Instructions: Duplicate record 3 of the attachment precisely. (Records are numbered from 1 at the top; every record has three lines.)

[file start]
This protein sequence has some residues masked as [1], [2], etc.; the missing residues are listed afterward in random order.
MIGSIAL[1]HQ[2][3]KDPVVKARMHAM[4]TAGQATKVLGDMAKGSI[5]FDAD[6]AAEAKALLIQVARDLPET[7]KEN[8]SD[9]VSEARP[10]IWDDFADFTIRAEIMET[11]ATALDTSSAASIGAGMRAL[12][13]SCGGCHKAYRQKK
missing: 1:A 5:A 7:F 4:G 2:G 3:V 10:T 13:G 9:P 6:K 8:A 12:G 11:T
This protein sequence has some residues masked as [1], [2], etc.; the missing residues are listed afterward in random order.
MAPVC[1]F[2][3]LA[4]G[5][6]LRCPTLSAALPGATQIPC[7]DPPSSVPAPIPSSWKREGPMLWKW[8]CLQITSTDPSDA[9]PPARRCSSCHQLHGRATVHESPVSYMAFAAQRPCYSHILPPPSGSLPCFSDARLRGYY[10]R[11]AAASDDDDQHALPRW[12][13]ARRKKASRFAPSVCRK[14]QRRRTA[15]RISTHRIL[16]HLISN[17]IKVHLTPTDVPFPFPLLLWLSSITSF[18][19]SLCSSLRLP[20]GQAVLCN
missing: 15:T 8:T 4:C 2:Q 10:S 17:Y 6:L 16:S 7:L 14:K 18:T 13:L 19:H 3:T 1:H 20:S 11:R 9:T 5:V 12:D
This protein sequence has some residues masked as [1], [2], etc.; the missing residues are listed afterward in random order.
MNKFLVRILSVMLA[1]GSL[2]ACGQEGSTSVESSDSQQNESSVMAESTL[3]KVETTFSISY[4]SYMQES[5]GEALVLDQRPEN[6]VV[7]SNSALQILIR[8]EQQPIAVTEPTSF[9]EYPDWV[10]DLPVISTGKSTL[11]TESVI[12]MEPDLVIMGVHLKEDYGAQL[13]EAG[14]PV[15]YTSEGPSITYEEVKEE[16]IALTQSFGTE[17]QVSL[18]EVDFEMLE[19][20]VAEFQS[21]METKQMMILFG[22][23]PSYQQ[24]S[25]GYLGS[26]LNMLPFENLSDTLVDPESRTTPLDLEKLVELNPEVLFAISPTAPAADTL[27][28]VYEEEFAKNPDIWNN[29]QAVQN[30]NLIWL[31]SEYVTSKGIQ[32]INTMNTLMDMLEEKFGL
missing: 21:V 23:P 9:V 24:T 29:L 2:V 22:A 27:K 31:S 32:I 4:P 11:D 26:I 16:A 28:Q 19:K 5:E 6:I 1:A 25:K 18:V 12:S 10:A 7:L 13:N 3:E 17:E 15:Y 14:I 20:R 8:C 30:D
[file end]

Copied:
This protein sequence has some residues masked as [1], [2], etc.; the missing residues are listed afterward in random order.
MNKFLVRILSVMLA[1]GSL[2]ACGQEGSTSVESSDSQQNESSVMAESTL[3]KVETTFSISY[4]SYMQES[5]GEALVLDQRPEN[6]VV[7]SNSALQILIR[8]EQQPIAVTEPTSF[9]EYPDWV[10]DLPVISTGKSTL[11]TESVI[12]MEPDLVIMGVHLKEDYGAQL[13]EAG[14]PV[15]YTSEGPSITYEEVKEE[16]IALTQSFGTE[17]QVSL[18]EVDFEMLE[19][20]VAEFQS[21]METKQMMILFG[22][23]PSYQQ[24]S[25]GYLGS[26]LNMLPFENLSDTLVDPESRTTPLDLEKLVELNPEVLFAISPTAPAADTL[27][28]VYEEEFAKNPDIWNN[29]QAVQN[30]NLIWL[31]SEYVTSKGIQ[32]INTMNTLMDMLEEKFGL
missing: 21:V 23:P 9:V 24:T 29:L 2:V 22:A 27:K 31:S 32:I 4:P 11:D 26:I 16:A 28:Q 19:K 5:E 6:I 1:A 25:K 18:V 12:S 10:A 7:L 13:N 3:E 17:E 15:Y 14:I 20:R 8:C 30:D